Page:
Nadaya Ka Na Naman Ba?

Nadaya Ka Na Naman Ba?

(On a Culture of Sour Grapes, Bitter Melons, and False National Pride)

In the Filipino community, the recently finished American Idol Season 11 has been equally popular and controversial, primarily because one of the contenders, Jessica Sanchez, who eventually became first runner-up to the winner, Philip Phillips—was half-Filipina. However, my article is not about who won or who lost and why. For me, a deeper issue underlying competitions like this needs to be hammered—that is, how people accept defeat and how they celebrate success.

Win or Lose, Doesn’t Matter Anymore
The criteria used in determining the winner is no longer relevant—be the judgment was based on the greatness of singing voice, ability to play an instrument while singing, potential to write music and songs, stage presence, or popularity. Different people choose their personal bets for whatever reason—which include national or racial pride and crush on or affection for particular contestants. Whatever the reason for choosing is, there’s nothing wrong about it.
For example, I chose Phillips between the two, because I related more with Phillips in the aspect that I am also an artist—he plays an instrument and sings and he seems a songwriter too. Many people chose Sanchez because of loyalty to one’s fellow compatriot, or national/racial pride; many others, for her great singing voice.
But then again, these are not the issues; but rather how every individual reacted to the results.

Ability to Accept Defeat in Stride
What’s sad to realize is that there are lots of people who cannot accept loss or defeat in stride. They tend to react in negative ways. They seem unable to believe that one cannot win everything or win all the time; that sometimes one loses a fight or a game. And while one is better than another in certain areas, skills, or capabilities; the situation may be reversed—one can be less good than others. And there is nothing wrong about this. Those who cannot accept these realities often resort to sourgraping or bitterness—the usual reaction of sore losers.

Sourgraping is an expression of dislike for a certain thing or the tendency to downplay it just because of the inability to achieve it. Examples of sourgraping: “Hmph! I don’t care if we didn’t win; we were not really expecting it anyway”; “I don’t care if we lost; Sanchez has already lots of recording-contract offers anyway.”

Bitterness is a feeling of severe misplaced anger or disappointment because of failure to achieve one’s goal. Examples: “The judges were simply incompetent, the reason our bet didn’t win!” or “I don’t believe that we lost; the results were rather tampered; we were cheated! Sanchez was discriminated upon because she has brown skin!”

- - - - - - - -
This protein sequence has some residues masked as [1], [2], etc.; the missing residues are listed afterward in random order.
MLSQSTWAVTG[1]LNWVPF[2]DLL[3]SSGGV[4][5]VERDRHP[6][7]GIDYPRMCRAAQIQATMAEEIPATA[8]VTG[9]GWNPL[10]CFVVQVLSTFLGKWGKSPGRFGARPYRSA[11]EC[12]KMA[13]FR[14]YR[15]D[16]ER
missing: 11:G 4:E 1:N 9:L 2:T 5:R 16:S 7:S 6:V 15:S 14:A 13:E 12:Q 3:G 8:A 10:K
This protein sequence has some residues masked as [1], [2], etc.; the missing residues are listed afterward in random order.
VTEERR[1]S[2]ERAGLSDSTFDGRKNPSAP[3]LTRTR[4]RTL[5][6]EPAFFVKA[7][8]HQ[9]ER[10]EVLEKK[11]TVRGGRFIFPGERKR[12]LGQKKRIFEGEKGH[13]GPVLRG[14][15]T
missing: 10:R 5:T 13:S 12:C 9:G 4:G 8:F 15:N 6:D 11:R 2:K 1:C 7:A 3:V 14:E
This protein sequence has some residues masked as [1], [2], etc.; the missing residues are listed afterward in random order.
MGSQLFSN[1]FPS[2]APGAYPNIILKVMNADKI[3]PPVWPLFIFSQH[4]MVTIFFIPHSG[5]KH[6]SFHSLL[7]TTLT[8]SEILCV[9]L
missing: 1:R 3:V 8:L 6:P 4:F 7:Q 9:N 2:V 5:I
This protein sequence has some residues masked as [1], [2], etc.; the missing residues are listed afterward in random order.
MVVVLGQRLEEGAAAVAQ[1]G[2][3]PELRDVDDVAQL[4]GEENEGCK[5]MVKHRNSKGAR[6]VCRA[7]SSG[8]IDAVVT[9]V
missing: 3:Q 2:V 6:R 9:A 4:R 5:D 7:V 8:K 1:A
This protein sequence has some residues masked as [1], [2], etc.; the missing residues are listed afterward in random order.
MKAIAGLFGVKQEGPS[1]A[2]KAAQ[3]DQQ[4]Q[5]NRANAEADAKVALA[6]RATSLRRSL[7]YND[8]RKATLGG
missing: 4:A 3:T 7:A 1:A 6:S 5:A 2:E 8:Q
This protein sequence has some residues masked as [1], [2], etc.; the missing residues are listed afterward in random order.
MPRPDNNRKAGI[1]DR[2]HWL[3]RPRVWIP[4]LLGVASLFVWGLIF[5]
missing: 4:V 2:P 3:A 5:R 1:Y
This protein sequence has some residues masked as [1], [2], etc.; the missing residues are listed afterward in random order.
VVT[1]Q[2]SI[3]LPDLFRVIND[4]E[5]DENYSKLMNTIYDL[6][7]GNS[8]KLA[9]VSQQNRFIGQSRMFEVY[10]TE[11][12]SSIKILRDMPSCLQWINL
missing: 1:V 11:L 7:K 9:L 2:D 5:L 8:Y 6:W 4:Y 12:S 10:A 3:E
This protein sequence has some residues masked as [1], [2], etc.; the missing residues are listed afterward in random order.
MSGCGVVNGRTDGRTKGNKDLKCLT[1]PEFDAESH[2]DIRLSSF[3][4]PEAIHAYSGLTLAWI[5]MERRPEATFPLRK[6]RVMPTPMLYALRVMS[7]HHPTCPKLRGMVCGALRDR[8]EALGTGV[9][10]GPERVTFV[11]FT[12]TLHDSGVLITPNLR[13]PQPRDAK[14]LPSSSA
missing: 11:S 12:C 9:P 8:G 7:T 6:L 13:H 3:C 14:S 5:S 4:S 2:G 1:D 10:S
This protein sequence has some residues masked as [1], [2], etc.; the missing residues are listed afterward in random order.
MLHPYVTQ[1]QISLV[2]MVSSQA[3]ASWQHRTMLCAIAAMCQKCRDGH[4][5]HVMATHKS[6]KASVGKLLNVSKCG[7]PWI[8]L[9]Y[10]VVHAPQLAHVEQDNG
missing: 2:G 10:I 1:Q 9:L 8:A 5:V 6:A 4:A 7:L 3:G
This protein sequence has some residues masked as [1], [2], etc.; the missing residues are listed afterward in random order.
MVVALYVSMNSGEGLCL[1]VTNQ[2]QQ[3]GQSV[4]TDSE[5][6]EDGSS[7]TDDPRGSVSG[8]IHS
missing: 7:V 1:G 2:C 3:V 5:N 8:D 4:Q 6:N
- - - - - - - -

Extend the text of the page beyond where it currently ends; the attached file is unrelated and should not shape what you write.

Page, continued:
Some even go to the extent of projecting their disappointment, frustration, and hatred on the obvious focus of their loss: “Oh, that trying hard and sympathy-hungry Phillips…I hope he fails in his career!”

Ability to Celebrate Success Without Arrogance
In the same manner, many people could not celebrate success without the need to be arrogant: “Yeah, we won simply because we were the best!” Or, claim the win with a sense of entitlement: “It’s unsurprising that we won because that prize was really meant for us.” Some even go to the extent of turning their delight and excitement into taunting, mocking, or ridiculing the loser: “Good for you…you didn’t win! You don’t deserve it anyway!”

To Mind or Not to Mind
I don’t mind if some people chose Sanchez because they loved her singing voice. I don’t mind if many others chose her because of mere loyalty to one’s fellow compatriot (regardless if the affinity is not even a hundred percent—she is only half-Filipina—and, not to mention, if the other contender was more musically skilled). This is what is known as false national or racial pride—the tendency to favor or side with a fellow compatriot just because of the racial or national connection, disregarding objectivity. In the same manner that I don’t mind that Phillips was declared the winner, whatever the reasons of his supporters were.
What I mind is the reactions of people who are either sore losers or arrogant winners.

Sa Madaling Salita
Ang tamang reaksyon sa bawat kumpetisyon—kalahók ka man o pawang mirón—e ang kakayanang tumanggap ng pagkatalo sa maayos na paraan at kakayanang ipagdiwang ang pagkapanalo nang may pagpapakumbaba at nang walang bahid ng kayabangan.

Or, in Simple Words
I believe that the ideal reaction to every competition, whether one is a contestant or a mere fan or spectator is to accept defeat or loss in stride and/or to celebrate success with humility, without any trace of arrogance or a sense of entitlement.

Knee-Jerk Reaction
However, there is also what we call a “knee-jerk reaction”—a negatively expressed initial reaction to an issue that is often caused by a surge of frustrated emotions. While this is understandable to some degree, a person guilty of this should be able to reassess her initial reactions. In Filipino culture, this is what we refer to as “padalus-dalos na desisyon o reaksyon dahil sa bugso ng damdamin.”
However, not everyone has that what I call a sense of concession, or the ability to concede, or admit that something is true or valid after first denying or resisting it. And this is what we refer to in Filipino culture as “kakayanang bawiin ang mga binitawan o nabitawang masasakit na salita o mga maling pananaw sanhi ng bugso ng damdamin; at kakayanang magpakumbaba, aminin ang pagkatalo o pagkakamali, o humingi ng dispensa matapos mahimasmasan at makapag-isip-isip.”
Ang nakatatawa pa nito, karaniwan e mas pikon pa ang mga mirón at amuyong kesa sa mga mismong kalahók sa kumpetisyon.